Paris rooftop display shows Indigenous artist Lena Nyadbi’s work to the world
Western Australian contemporary artist Lena Nyadbi was commissioned to design a piece specifically for the roof terrace of the Musée du quai Branly. She came up with a black-and-white painting called Dayiwul Lirlmim, or Barramundi Scales, inspired by her mother’s homeland in Dayiwul Country.
A large-scale reproduction of the work, made with the same kind of rubberised paint used for traffic signs, now fills the museum’s 700-square-metre rooftop terrace. The installation was designed to be visible from several different levels of the nearby Eiffel Tower, which draws in around seven million visitors every year. It will even be visible from space, thanks to satellite mapping technology.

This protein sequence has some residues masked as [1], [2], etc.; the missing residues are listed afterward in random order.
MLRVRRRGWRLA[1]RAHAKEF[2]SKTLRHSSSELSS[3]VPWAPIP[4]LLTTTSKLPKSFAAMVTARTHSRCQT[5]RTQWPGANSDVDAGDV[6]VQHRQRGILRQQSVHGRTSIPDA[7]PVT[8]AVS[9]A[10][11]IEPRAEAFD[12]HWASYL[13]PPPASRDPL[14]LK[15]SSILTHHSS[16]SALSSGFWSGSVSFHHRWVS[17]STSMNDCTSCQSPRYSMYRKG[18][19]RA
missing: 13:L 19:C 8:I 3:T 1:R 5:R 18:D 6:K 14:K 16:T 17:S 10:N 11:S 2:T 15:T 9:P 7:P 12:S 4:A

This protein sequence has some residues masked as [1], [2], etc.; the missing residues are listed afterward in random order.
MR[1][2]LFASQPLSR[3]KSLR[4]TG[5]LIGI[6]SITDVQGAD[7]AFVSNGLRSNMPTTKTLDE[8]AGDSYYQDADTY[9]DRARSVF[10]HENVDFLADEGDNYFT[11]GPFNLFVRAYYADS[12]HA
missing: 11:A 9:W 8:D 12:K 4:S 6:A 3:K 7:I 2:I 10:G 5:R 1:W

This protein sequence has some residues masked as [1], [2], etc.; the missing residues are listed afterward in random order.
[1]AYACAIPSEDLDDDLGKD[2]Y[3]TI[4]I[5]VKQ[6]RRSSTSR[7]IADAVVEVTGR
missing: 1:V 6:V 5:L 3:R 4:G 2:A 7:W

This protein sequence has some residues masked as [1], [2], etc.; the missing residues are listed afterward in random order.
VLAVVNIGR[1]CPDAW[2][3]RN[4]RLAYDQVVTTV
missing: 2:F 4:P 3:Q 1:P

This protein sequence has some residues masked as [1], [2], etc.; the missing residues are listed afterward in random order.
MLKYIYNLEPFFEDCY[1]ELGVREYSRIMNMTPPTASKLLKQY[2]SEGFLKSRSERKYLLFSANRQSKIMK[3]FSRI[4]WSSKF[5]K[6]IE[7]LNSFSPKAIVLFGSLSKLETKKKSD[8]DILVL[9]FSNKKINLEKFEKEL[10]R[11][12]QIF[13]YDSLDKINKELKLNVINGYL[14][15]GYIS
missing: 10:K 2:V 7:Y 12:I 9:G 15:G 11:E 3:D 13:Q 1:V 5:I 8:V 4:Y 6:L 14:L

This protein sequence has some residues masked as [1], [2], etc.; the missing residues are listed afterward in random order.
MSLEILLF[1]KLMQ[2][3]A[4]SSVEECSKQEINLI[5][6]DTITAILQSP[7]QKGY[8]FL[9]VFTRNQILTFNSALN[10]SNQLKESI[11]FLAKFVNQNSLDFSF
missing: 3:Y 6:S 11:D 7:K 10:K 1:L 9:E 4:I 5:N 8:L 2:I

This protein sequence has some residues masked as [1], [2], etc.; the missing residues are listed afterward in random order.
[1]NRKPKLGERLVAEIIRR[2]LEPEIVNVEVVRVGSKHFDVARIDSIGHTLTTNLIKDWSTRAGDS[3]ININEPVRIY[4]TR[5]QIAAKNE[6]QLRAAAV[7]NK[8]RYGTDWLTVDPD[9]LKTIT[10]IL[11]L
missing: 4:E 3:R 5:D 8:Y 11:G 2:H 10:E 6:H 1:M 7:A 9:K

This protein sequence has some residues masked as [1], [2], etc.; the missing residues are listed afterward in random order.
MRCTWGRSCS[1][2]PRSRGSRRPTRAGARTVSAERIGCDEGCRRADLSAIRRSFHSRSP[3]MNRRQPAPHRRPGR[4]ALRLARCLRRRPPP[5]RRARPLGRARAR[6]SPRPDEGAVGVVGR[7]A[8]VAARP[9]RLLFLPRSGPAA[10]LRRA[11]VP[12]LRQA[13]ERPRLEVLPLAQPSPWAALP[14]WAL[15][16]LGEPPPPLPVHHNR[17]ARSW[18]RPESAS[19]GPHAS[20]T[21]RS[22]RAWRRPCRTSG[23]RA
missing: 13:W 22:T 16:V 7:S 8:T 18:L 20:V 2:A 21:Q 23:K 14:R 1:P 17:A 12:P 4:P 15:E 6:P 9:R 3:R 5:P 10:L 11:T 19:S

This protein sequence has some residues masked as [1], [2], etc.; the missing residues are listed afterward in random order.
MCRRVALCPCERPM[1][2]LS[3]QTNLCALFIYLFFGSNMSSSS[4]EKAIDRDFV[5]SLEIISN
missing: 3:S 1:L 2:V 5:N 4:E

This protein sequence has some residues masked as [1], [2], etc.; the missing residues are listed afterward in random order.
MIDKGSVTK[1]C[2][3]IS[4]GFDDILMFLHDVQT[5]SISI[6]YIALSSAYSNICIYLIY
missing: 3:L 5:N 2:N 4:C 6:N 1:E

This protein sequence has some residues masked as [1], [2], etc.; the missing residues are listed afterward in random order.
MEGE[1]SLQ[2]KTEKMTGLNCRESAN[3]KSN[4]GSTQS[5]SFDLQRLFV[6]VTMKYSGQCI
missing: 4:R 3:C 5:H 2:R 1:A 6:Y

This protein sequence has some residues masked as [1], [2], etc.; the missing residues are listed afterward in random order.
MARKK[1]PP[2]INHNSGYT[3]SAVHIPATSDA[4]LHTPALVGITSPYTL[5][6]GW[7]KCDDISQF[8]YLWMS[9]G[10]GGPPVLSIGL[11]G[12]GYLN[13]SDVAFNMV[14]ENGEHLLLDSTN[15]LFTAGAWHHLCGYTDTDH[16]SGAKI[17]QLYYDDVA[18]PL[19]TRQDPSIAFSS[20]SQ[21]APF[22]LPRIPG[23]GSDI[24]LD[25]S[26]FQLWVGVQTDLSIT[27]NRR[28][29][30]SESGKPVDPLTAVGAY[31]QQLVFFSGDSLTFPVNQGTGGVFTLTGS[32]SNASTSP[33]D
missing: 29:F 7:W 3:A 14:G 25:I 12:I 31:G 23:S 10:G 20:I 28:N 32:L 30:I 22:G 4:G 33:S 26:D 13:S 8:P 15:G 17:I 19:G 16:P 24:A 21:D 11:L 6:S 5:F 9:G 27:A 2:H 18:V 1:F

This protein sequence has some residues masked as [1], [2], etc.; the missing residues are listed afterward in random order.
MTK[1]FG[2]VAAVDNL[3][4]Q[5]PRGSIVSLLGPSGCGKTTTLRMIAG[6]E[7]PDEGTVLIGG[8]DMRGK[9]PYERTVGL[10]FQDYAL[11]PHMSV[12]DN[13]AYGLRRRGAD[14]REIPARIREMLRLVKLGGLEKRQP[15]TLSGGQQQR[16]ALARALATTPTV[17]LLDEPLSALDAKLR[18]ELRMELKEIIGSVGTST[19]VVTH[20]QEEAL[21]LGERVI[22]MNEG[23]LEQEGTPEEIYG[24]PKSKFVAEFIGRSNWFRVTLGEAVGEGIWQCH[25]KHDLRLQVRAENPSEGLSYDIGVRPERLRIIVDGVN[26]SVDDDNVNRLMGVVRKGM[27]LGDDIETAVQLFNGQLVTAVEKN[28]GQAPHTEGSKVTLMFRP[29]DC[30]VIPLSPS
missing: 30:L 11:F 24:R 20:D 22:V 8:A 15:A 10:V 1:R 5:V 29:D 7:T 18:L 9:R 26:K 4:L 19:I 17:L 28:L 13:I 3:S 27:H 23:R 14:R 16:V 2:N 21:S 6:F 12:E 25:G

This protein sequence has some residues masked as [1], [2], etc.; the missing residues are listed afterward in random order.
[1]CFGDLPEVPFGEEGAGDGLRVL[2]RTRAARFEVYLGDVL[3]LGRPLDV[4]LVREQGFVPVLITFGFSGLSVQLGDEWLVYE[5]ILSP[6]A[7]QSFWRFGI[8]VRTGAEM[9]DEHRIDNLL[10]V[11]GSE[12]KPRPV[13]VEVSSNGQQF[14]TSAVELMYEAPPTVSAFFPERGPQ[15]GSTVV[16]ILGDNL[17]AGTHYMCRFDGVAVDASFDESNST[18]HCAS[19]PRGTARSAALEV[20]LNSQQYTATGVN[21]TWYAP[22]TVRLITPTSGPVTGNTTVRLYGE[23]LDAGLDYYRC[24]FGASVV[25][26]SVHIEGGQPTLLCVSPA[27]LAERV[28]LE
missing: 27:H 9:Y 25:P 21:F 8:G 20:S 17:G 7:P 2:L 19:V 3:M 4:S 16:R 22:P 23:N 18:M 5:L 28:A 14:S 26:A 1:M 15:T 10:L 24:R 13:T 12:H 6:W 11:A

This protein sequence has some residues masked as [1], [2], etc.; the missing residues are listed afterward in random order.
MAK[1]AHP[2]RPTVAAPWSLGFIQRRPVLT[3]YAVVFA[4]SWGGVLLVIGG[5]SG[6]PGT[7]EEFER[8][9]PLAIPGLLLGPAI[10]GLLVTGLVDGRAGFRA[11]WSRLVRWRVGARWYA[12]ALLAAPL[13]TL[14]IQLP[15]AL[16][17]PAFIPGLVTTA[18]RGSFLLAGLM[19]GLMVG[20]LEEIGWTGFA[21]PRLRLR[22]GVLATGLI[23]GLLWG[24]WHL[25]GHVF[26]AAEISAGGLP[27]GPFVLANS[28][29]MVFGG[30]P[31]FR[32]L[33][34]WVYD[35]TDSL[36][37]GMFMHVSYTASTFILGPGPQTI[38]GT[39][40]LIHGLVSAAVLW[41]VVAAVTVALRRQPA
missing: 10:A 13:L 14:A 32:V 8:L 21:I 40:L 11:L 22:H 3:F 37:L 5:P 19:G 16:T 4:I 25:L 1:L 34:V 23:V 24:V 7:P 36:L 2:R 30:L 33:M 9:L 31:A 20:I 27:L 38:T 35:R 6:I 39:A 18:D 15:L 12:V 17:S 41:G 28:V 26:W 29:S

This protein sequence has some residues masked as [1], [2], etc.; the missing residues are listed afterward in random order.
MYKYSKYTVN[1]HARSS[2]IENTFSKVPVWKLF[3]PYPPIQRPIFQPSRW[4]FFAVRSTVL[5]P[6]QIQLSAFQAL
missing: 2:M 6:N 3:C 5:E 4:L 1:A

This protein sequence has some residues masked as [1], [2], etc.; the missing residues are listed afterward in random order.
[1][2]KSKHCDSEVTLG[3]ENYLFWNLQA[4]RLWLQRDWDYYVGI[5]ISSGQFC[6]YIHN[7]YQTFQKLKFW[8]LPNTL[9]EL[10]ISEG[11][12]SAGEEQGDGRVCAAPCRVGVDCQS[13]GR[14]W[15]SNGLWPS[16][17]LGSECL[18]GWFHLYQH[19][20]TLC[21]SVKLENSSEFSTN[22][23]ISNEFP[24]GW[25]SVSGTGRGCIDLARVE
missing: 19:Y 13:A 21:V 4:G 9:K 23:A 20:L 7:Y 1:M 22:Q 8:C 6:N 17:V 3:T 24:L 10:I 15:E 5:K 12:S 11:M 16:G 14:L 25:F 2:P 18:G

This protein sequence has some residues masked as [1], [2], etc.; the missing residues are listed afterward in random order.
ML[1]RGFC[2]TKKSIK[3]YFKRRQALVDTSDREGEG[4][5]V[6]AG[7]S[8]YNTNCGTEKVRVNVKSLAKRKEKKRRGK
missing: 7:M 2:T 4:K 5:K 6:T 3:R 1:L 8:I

This reminds me of John Mawurndjul’s work that is displayed in the gift shop at the same gallery.
The column that he painted is used structurally to prop up a wall… It’s pretty cool that Nyadbi’s work will be seen from space and looking down and getting that aerial perspective looks amazing but it does make me question why Indigenous art is being used as architectural decoration again. It seems to play on that idea of ‘traditional’ Aboriginal art as abstract and decorative.